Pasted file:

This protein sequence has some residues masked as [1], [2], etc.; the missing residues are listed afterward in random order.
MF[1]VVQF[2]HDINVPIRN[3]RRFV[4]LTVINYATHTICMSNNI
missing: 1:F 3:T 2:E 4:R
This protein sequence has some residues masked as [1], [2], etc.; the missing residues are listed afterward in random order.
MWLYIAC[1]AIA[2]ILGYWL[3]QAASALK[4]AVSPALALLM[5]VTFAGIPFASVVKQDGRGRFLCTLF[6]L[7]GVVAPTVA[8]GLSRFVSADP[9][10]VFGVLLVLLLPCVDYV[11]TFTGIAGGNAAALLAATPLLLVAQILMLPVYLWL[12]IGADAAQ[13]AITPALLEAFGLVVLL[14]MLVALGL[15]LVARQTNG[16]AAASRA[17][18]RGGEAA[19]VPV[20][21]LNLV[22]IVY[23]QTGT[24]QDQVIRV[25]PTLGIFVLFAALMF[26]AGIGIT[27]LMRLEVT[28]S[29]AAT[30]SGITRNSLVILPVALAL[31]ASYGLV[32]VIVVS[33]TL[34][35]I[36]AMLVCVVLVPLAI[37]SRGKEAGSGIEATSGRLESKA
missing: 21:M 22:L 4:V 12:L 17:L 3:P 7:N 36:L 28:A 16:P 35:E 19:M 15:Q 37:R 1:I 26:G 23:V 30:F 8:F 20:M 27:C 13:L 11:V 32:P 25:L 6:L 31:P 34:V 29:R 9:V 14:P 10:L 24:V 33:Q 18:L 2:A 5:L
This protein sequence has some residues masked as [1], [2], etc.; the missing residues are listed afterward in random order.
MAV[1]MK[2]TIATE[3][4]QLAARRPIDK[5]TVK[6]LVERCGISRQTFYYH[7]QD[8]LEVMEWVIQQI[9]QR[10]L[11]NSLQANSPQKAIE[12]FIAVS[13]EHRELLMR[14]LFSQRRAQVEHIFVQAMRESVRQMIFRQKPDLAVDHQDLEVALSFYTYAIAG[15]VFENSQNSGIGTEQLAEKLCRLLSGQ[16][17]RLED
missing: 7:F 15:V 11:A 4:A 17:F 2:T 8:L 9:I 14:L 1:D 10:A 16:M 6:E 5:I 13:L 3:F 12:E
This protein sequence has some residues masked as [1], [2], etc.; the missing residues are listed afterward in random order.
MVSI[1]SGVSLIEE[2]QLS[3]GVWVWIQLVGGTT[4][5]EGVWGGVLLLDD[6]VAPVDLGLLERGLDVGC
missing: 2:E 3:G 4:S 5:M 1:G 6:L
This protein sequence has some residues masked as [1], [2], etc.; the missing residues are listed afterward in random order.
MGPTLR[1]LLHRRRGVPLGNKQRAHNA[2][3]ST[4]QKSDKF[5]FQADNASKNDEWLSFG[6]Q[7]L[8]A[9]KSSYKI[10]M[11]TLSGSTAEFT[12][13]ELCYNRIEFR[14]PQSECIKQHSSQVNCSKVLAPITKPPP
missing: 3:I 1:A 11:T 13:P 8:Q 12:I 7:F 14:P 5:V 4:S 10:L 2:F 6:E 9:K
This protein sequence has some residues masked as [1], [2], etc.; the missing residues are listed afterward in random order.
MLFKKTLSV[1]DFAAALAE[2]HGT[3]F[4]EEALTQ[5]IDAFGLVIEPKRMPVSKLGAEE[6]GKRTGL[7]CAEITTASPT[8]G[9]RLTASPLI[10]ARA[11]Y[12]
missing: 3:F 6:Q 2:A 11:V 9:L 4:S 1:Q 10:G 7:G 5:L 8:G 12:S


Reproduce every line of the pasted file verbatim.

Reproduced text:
This protein sequence has some residues masked as [1], [2], etc.; the missing residues are listed afterward in random order.
MF[1]VVQF[2]HDINVPIRN[3]RRFV[4]LTVINYATHTICMSNNI
missing: 1:F 3:T 2:E 4:R
This protein sequence has some residues masked as [1], [2], etc.; the missing residues are listed afterward in random order.
MWLYIAC[1]AIA[2]ILGYWL[3]QAASALK[4]AVSPALALLM[5]VTFAGIPFASVVKQDGRGRFLCTLF[6]L[7]GVVAPTVA[8]GLSRFVSADP[9][10]VFGVLLVLLLPCVDYV[11]TFTGIAGGNAAALLAATPLLLVAQILMLPVYLWL[12]IGADAAQ[13]AITPALLEAFGLVVLL[14]MLVALGL[15]LVARQTNG[16]AAASRA[17][18]RGGEAA[19]VPV[20][21]LNLV[22]IVY[23]QTGT[24]QDQVIRV[25]PTLGIFVLFAALMF[26]AGIGIT[27]LMRLEVT[28]S[29]AAT[30]SGITRNSLVILPVALAL[31]ASYGLV[32]VIVVS[33]TL[34][35]I[36]AMLVCVVLVPLAI[37]SRGKEAGSGIEATSGRLESKA
missing: 21:M 22:L 4:V 12:L 17:L 3:P 7:N 36:L 28:A 16:P 35:E 19:M 15:Q 37:R 1:I 26:G 23:V 30:F 8:F 20:M 27:C 13:L 11:V 32:P 25:L 6:L 31:P 34:V 29:R 9:V 14:P 10:L 24:V 33:Q 18:L 2:A 5:L
This protein sequence has some residues masked as [1], [2], etc.; the missing residues are listed afterward in random order.
MAV[1]MK[2]TIATE[3][4]QLAARRPIDK[5]TVK[6]LVERCGISRQTFYYH[7]QD[8]LEVMEWVIQQI[9]QR[10]L[11]NSLQANSPQKAIE[12]FIAVS[13]EHRELLMR[14]LFSQRRAQVEHIFVQAMRESVRQMIFRQKPDLAVDHQDLEVALSFYTYAIAG[15]VFENSQNSGIGTEQLAEKLCRLLSGQ[16][17]RLED
missing: 7:F 15:V 11:A 4:A 17:F 2:T 8:L 9:I 14:L 1:D 10:A 16:M 6:E 5:I 13:L 3:F 12:E
This protein sequence has some residues masked as [1], [2], etc.; the missing residues are listed afterward in random order.
MVSI[1]SGVSLIEE[2]QLS[3]GVWVWIQLVGGTT[4][5]EGVWGGVLLLDD[6]VAPVDLGLLERGLDVGC
missing: 2:E 3:G 4:S 5:M 1:G 6:L
This protein sequence has some residues masked as [1], [2], etc.; the missing residues are listed afterward in random order.
MGPTLR[1]LLHRRRGVPLGNKQRAHNA[2][3]ST[4]QKSDKF[5]FQADNASKNDEWLSFG[6]Q[7]L[8]A[9]KSSYKI[10]M[11]TLSGSTAEFT[12][13]ELCYNRIEFR[14]PQSECIKQHSSQVNCSKVLAPITKPPP
missing: 3:I 1:A 11:T 13:P 8:Q 12:I 7:F 14:P 5:V 4:S 10:L 2:F 6:E 9:K
This protein sequence has some residues masked as [1], [2], etc.; the missing residues are listed afterward in random order.
MLFKKTLSV[1]DFAAALAE[2]HGT[3]F[4]EEALTQ[5]IDAFGLVIEPKRMPVSKLGAEE[6]GKRTGL[7]CAEITTASPT[8]G[9]RLTASPLI[10]ARA[11]Y[12]
missing: 3:F 6:Q 2:A 11:V 9:L 4:S 1:Q 10:G 7:G 5:L 8:G 12:S